If the money was simply wasted it would be bad enough. But much of foreign assistance from the United States and other industrialized states, as well as international agencies, such as the World Bank and International Monetary Fund, did more harm than good. For instance, the aid agencies never met a dictator that they didn’t like and wouldn’t subsidize–generously. Mengistu’s Ethiopia, Ceausescu’s Romania, Deng’s China and Mobuto’s Zaire all received grants and loans from bilateral and multilateral sources.
The World Bank, in particular, exhibited a taste for social engineering schemes, the more grandiose the better: Millions of peasants have been pushed off their lands and many have been herded into collectives as part of World Bank‐funded “development” projects.
Western governments funded projects to enhance agricultural production in countries that consciously stole from their farmers and destroyed their rural economies.
Today, donors find themselves in the embarrassing position of urging their clients to privatize the very enterprises and reverse the very policies that had been so long subsidized.
Still, a decade ago the foreign aid lobby resolutely defended its work, even as client after client slipped into poverty and chaos. The problem was seen, naturally enough, as inadequate past assistance. Another program, a few more dollars, a different plan and all would be well.
Thankfully, the collapse of socialism around the globe has sobered even most one‐time aid enthusiasts. Today few analysts, whether at the Brookings Institution or the World Bank, attempt to justify the foreign aid follies of the past. Instead, they argue that aid organizations have learned their lesson and are now prepared to spend money more wisely. Trust them.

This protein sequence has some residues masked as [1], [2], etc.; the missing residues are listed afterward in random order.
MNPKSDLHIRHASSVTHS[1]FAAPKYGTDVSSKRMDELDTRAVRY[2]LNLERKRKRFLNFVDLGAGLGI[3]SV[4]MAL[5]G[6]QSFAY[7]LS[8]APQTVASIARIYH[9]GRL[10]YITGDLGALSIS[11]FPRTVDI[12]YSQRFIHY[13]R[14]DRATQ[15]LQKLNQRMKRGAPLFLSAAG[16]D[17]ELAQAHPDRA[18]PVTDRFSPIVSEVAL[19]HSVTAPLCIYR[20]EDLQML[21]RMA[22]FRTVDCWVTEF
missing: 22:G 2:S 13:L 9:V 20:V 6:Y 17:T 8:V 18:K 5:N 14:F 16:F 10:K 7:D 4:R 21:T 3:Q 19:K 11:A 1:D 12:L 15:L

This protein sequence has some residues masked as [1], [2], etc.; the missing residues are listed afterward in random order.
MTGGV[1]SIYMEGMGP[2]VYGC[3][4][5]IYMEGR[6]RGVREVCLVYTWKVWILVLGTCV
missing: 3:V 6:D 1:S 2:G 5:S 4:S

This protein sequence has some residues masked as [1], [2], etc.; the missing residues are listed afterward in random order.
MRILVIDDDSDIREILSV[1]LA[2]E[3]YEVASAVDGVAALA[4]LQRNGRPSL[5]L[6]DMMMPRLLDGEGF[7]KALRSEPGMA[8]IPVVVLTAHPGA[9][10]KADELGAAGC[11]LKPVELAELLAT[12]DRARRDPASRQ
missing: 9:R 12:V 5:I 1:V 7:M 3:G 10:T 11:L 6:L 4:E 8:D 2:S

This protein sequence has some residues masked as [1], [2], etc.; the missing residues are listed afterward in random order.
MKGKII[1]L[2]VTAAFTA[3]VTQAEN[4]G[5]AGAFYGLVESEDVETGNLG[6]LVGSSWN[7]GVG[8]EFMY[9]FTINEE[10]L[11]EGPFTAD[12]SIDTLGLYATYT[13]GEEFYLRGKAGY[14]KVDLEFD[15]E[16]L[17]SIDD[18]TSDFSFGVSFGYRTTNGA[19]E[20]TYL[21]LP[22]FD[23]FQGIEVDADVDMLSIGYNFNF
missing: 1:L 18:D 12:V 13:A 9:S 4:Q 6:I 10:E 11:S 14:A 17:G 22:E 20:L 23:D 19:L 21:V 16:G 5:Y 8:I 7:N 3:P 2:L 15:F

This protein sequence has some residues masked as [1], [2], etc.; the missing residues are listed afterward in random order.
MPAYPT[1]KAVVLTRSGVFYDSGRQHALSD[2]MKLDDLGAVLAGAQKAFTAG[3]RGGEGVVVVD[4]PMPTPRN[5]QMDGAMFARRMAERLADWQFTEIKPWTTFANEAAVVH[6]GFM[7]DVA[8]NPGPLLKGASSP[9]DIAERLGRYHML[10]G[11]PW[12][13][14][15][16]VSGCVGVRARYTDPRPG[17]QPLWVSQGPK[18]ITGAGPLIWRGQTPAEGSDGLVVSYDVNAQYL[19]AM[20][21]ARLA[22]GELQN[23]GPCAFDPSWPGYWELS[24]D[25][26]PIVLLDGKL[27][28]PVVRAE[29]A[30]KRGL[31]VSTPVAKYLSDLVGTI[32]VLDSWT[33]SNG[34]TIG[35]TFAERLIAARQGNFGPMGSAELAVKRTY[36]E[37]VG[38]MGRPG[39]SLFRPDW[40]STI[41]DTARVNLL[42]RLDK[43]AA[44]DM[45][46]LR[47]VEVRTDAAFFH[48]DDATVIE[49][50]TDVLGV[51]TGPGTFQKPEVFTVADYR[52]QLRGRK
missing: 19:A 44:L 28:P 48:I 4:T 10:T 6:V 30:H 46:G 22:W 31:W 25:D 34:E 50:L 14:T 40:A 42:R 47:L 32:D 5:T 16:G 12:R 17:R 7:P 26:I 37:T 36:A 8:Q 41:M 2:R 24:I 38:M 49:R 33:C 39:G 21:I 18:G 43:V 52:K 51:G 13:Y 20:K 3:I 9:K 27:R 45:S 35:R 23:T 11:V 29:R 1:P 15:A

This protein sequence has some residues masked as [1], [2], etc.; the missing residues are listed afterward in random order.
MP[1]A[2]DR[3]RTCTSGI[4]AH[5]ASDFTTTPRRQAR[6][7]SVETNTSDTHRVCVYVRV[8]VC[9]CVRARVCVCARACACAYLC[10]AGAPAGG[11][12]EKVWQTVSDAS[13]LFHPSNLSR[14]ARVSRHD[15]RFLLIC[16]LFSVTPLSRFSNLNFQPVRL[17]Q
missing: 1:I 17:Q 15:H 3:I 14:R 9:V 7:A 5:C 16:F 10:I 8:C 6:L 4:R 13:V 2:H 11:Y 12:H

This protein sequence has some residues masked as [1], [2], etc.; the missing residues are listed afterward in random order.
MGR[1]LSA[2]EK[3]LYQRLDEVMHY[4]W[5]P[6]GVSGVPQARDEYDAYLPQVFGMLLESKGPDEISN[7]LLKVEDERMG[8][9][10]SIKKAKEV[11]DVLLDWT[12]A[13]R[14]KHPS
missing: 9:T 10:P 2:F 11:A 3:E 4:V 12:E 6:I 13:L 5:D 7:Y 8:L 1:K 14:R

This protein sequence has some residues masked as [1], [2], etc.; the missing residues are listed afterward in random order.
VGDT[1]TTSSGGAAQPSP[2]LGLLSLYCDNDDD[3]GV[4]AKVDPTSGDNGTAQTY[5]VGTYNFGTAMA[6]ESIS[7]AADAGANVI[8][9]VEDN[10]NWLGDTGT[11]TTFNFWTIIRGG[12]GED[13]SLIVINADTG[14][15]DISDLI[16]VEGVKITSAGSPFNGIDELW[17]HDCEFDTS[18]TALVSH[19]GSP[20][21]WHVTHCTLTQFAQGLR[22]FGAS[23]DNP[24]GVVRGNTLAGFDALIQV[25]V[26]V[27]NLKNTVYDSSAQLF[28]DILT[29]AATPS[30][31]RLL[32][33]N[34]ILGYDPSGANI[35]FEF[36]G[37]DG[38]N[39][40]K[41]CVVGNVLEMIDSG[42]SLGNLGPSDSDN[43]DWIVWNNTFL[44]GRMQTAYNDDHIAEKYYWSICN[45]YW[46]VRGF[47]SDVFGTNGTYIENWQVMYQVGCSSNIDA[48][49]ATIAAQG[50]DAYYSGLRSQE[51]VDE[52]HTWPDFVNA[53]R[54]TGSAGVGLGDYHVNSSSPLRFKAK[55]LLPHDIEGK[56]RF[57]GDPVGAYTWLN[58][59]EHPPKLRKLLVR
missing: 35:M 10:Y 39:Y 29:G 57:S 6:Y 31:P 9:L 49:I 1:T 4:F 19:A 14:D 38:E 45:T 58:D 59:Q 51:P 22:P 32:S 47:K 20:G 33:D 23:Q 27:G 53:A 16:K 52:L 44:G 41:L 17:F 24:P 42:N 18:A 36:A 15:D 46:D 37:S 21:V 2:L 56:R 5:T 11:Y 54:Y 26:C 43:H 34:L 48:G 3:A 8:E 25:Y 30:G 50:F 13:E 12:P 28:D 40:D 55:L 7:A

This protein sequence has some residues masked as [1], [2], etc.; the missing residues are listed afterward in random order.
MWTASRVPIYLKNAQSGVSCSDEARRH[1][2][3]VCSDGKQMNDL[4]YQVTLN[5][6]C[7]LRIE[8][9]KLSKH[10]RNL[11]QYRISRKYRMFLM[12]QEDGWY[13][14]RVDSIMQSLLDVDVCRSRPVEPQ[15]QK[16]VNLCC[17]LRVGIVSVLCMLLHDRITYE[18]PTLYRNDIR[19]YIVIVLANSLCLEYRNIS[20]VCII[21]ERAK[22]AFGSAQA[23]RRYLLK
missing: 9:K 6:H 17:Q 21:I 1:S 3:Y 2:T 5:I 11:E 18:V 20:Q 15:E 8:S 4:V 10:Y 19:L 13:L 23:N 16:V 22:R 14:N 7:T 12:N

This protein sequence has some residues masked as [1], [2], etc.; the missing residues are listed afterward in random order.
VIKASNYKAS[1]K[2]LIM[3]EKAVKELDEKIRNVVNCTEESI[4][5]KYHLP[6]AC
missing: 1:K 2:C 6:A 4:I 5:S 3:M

So Richardson shows up in Lubumbashi, Congo, with a gift for Mobuto’s successor. If there is any nation where donors should be cautious, it is the former Zaire. The Mobuto regime collected $8.5 billion between 1970 and 1994. The only evidence that remains of that aid is the deposed dictator’s luxurious villas in France and Switzerland, assorted bank accounts frozen by the Swiss government and his country’s huge, uncollectable international debt.
All told, Mobuto is thought to have amassed a fortune of between $4 billion and $7 billion by looting his national treasury and the foreign aid that flowed into it.
Fifty years of failure have demonstrated that foreign assistance more often harms than helps. That has certainly been the case in Congo. It is time administration and congressional policy‐makers finally learned from the past: Foreign aid can’t buy reform.